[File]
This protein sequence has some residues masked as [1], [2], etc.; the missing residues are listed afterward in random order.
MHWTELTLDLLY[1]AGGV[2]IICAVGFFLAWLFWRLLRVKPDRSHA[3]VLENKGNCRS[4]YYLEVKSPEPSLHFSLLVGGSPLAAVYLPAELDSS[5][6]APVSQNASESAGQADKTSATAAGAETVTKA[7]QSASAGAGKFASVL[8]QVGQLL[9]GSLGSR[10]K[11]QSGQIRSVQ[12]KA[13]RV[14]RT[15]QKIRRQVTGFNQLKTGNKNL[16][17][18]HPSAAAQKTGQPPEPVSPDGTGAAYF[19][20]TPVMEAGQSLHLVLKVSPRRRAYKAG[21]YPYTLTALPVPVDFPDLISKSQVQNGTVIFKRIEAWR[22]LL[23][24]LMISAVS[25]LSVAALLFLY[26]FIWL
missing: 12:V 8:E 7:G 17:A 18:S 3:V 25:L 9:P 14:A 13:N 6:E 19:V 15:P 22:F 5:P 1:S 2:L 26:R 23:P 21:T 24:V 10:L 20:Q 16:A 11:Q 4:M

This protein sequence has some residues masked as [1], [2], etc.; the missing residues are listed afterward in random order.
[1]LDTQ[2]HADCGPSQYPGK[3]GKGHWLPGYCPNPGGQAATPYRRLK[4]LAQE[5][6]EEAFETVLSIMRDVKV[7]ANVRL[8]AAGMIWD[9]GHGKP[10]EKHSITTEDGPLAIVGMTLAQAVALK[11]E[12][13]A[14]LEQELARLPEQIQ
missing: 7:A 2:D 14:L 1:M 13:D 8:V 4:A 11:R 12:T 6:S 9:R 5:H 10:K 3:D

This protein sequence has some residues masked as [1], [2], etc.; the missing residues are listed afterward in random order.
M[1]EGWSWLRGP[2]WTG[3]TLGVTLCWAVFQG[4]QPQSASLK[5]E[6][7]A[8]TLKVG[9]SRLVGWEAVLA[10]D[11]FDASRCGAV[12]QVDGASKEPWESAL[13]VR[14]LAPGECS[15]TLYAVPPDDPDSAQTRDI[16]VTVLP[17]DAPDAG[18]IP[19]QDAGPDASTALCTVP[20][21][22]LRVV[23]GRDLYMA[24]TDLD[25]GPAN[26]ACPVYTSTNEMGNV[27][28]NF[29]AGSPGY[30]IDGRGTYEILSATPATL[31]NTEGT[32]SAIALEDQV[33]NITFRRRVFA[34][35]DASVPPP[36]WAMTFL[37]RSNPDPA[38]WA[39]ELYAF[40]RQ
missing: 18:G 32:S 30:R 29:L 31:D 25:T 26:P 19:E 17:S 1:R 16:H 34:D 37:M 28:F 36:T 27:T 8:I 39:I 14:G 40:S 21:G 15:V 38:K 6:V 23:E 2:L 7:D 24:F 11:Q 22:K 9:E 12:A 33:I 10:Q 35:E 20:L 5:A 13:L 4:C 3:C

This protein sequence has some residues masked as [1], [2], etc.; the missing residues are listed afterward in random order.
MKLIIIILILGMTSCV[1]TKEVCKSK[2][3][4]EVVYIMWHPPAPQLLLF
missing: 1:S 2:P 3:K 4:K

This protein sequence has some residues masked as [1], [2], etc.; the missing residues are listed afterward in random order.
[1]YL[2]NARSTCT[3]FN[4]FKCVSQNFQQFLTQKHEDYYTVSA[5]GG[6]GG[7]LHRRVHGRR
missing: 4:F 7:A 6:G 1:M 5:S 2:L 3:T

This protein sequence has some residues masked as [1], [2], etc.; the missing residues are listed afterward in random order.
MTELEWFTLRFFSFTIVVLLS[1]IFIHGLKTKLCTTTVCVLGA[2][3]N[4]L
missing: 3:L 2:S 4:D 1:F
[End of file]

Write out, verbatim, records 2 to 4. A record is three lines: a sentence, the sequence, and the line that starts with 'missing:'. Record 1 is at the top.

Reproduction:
This protein sequence has some residues masked as [1], [2], etc.; the missing residues are listed afterward in random order.
[1]LDTQ[2]HADCGPSQYPGK[3]GKGHWLPGYCPNPGGQAATPYRRLK[4]LAQE[5][6]EEAFETVLSIMRDVKV[7]ANVRL[8]AAGMIWD[9]GHGKP[10]EKHSITTEDGPLAIVGMTLAQAVALK[11]E[12][13]A[14]LEQELARLPEQIQ
missing: 7:A 2:D 14:L 1:M 13:D 8:V 4:A 11:R 12:T 6:S 9:R 5:H 10:K 3:D

This protein sequence has some residues masked as [1], [2], etc.; the missing residues are listed afterward in random order.
M[1]EGWSWLRGP[2]WTG[3]TLGVTLCWAVFQG[4]QPQSASLK[5]E[6][7]A[8]TLKVG[9]SRLVGWEAVLA[10]D[11]FDASRCGAV[12]QVDGASKEPWESAL[13]VR[14]LAPGECS[15]TLYAVPPDDPDSAQTRDI[16]VTVLP[17]DAPDAG[18]IP[19]QDAGPDASTALCTVP[20][21][22]LRVV[23]GRDLYMA[24]TDLD[25]GPAN[26]ACPVYTSTNEMGNV[27][28]NF[29]AGSPGY[30]IDGRGTYEILSATPATL[31]NTEGT[32]SAIALEDQV[33]NITFRRRVFA[34][35]DASVPPP[36]WAMTFL[37]RSNPDPA[38]WA[39]ELYAF[40]RQ
missing: 18:G 32:S 30:R 29:L 31:D 25:T 26:P 19:E 17:S 1:R 16:H 34:D 37:M 28:F 36:T 27:T 8:I 39:I 14:G 40:S 21:G 15:V 38:K 6:V 23:E 2:L 7:D 24:F 11:Q 22:K 9:E 12:A 33:I 10:Q 35:E 20:L 5:A 13:L 4:C 3:C

This protein sequence has some residues masked as [1], [2], etc.; the missing residues are listed afterward in random order.
MKLIIIILILGMTSCV[1]TKEVCKSK[2][3][4]EVVYIMWHPPAPQLLLF
missing: 1:S 2:P 3:K 4:K